Watch the remainder of the interview in the video.

Sharing Values

Dr. Usha Vasthare is the founder of YogaKshema Rehabilitation & Wellness Centre. She conducts support group meetings for various sections of the society ranging from home-makers, professionals to survivors of chronic illnesses and their caregivers. So far she has conducted more than 500 such meetings.  Her workshops are based on the most recent advances in Neuro-scientific research and are geared to the participants in improving their quality of Life.  Dr. Usha Vasthare’s objective is to introduce positive psychology, practical and scientific methods to lead a holistic living. She aims to bring the confluence of science and ancient wisdom in her talks & workshops. Her target audiences come from all stations and walks of life.


She has shared some insights into working alongside Nivasa.

What is the collaboration and complimentary relationship that Nivasa and Yogakshema have?

“For less than two years, Yogakshema has been involved with Nivasa. Our goals and philosophies match and there is a synergy between our values. Both organizations believe in improving quality of lives of people, although we do it different ways. Yogashema believes in improving people’s lives through internal means- physical, emotional and environmental health through education. Nivasa believes in improving the quality of live by improving the infrastructure (external means).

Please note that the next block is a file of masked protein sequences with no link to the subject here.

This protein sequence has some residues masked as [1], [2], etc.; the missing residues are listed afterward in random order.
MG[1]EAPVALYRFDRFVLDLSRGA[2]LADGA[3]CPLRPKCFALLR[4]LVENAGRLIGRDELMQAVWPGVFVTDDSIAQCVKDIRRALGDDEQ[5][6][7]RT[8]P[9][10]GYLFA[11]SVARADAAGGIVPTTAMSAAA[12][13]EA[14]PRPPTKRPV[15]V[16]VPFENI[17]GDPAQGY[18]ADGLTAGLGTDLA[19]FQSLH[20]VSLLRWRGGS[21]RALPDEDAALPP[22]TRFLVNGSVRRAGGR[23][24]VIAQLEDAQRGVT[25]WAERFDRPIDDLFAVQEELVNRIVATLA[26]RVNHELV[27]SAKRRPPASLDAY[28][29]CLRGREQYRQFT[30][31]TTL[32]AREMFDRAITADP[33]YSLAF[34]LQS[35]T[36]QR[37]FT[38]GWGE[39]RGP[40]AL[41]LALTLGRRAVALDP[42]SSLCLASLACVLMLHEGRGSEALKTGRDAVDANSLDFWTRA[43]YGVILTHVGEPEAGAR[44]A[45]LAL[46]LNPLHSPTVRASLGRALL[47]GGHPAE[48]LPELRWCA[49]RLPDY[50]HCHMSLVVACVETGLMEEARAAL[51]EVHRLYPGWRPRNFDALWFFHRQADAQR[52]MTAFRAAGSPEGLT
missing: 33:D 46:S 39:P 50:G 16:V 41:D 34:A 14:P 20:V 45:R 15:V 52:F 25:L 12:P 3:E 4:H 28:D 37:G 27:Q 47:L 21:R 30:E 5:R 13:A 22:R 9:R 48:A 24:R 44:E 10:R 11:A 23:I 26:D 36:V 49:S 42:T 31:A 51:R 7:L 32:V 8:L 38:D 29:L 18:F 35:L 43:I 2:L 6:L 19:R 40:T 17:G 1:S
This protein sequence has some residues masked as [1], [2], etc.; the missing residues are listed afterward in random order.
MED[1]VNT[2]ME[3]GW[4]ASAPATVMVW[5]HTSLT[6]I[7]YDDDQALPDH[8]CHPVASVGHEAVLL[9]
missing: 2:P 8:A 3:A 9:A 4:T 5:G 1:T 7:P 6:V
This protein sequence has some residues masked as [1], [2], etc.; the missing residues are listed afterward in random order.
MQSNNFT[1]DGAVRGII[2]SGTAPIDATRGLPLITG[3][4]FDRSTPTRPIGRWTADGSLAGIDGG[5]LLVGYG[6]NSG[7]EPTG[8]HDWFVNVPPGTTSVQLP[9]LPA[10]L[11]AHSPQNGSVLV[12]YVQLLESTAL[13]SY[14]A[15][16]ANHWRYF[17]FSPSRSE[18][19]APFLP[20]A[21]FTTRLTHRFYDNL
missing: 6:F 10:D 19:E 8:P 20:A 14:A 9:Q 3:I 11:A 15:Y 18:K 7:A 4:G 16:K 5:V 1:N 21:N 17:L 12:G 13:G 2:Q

This synergy has brought Nivasa and Yogakshema together to work together in the village of Thimmaiyanadoddi. Yogakshema placed Prema, a community worker, to work in the village to improve people’s lives by improving their health and hygiene through education and also by empowering the community workers there.”

Can you tell us about the values of Nivasa?

“What attracts us to Nivasa, are its values. The first thing that Nivasa believes in is the Purity of Purpose. They also believe that the Cause is Greater than Self. It is such a unique value. Nivasa believes in integrating thought with action and working towards a purpose. Nivasa’s main interest is to keep community as the locus of interest. This is proof that they put ‘cause’ ahead of ‘self’.

Through patience and perseverance, Nivasa works at the grass- roots level.

What attracted me to Nivasa is Akhila’s infectious enthusiasm and her interest and passion in learning through the process of redefining rural landscapes through culture- sensitive, site-driven and cost-effective means. This enthusiasm she uses to reach this goal also brings people together.”